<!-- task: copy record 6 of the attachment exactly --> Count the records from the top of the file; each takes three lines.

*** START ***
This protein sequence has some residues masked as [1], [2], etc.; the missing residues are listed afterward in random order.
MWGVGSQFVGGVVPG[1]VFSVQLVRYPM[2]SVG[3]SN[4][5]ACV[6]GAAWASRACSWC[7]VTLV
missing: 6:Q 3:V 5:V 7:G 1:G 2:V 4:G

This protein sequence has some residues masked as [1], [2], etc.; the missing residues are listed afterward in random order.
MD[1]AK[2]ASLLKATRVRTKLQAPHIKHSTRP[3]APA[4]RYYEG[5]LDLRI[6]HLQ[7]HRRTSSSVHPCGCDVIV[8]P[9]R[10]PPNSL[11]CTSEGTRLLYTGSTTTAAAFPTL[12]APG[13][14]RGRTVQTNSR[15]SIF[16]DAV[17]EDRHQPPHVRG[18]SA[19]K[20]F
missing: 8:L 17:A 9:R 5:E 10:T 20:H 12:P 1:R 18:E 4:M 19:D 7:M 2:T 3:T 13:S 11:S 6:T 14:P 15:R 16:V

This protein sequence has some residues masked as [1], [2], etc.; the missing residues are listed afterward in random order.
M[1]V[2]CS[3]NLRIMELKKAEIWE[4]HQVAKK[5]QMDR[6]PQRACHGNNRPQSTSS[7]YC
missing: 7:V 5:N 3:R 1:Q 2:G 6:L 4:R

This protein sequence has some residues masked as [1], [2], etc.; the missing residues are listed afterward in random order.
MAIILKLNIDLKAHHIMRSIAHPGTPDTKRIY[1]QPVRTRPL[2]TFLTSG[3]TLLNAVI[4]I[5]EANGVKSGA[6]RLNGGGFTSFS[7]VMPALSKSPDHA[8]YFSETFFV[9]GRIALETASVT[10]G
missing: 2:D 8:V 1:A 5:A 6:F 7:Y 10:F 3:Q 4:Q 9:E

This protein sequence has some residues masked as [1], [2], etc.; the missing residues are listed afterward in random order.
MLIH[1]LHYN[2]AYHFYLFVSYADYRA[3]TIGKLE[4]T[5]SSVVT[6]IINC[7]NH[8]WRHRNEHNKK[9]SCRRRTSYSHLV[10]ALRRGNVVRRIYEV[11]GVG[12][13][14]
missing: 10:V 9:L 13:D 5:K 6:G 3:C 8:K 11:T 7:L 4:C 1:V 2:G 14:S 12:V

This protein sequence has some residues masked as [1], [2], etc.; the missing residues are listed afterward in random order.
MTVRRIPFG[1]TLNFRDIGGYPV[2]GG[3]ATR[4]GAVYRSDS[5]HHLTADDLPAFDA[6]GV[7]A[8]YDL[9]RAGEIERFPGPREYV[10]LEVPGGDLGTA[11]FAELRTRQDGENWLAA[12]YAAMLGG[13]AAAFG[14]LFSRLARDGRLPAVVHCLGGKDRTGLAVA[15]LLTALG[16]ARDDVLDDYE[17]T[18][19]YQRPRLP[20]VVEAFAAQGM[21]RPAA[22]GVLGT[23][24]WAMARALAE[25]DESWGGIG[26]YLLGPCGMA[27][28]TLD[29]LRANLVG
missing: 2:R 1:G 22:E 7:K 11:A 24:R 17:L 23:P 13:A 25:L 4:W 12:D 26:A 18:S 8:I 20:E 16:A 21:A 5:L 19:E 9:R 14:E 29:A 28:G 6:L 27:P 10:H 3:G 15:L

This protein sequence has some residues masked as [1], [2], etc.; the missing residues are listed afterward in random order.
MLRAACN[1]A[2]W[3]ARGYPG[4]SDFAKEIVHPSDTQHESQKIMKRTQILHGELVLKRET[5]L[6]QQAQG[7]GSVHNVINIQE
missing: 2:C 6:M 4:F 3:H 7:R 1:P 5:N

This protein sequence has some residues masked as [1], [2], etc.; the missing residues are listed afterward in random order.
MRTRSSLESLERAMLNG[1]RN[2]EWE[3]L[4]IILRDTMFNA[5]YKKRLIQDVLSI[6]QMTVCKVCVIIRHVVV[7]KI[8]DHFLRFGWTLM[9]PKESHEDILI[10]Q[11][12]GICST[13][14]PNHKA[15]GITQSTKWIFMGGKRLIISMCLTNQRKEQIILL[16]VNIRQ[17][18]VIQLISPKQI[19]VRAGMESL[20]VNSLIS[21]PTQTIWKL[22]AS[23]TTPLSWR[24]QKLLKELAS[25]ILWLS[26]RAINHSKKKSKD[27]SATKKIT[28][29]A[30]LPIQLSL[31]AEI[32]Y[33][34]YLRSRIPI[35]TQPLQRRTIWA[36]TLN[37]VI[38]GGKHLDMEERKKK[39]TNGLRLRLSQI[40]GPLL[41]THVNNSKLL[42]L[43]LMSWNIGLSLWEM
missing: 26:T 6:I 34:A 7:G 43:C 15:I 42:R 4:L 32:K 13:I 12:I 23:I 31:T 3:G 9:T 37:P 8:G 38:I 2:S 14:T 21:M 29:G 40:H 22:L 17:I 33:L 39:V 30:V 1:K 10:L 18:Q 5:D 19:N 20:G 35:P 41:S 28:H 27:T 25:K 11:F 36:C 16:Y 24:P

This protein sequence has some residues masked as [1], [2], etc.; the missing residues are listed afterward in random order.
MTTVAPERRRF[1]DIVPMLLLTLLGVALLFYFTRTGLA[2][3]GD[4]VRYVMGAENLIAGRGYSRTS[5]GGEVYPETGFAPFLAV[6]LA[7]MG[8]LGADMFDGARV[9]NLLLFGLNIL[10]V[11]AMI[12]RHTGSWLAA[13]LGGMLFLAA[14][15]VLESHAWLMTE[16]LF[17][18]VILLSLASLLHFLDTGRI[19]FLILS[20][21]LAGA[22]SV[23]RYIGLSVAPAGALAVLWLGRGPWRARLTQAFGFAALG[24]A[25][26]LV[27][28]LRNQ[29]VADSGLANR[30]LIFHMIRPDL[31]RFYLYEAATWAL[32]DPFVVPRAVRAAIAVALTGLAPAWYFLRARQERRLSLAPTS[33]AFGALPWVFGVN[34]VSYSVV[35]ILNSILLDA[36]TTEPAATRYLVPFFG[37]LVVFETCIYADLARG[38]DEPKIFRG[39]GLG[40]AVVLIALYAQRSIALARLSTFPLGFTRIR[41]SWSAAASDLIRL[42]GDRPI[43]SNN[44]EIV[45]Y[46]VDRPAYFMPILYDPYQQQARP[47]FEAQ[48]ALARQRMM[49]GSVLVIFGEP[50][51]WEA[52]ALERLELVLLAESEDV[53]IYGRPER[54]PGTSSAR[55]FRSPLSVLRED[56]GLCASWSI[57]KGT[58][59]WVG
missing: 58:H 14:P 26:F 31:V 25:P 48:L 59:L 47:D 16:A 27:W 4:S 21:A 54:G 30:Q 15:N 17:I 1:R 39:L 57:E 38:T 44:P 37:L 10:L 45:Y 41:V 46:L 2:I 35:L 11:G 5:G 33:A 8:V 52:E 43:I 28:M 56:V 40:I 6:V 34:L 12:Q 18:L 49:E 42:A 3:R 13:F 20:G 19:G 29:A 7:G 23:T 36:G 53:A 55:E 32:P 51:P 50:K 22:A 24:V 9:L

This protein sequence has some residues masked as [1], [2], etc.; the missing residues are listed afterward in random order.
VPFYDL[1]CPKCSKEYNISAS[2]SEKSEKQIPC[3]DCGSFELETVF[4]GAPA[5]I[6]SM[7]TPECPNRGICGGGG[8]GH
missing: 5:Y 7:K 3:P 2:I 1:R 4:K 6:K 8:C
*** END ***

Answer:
This protein sequence has some residues masked as [1], [2], etc.; the missing residues are listed afterward in random order.
MTVRRIPFG[1]TLNFRDIGGYPV[2]GG[3]ATR[4]GAVYRSDS[5]HHLTADDLPAFDA[6]GV[7]A[8]YDL[9]RAGEIERFPGPREYV[10]LEVPGGDLGTA[11]FAELRTRQDGENWLAA[12]YAAMLGG[13]AAAFG[14]LFSRLARDGRLPAVVHCLGGKDRTGLAVA[15]LLTALG[16]ARDDVLDDYE[17]T[18][19]YQRPRLP[20]VVEAFAAQGM[21]RPAA[22]GVLGT[23][24]WAMARALAE[25]DESWGGIG[26]YLLGPCGMA[27][28]TLD[29]LRANLVG
missing: 2:R 1:G 22:E 7:K 11:A 24:R 17:L 23:P 13:A 25:L 4:W 12:D 26:A 18:S 8:I 20:E 16:A 21:A 5:L 19:E 9:R 14:E 29:A 28:G 6:L 27:P 10:H 3:G 15:L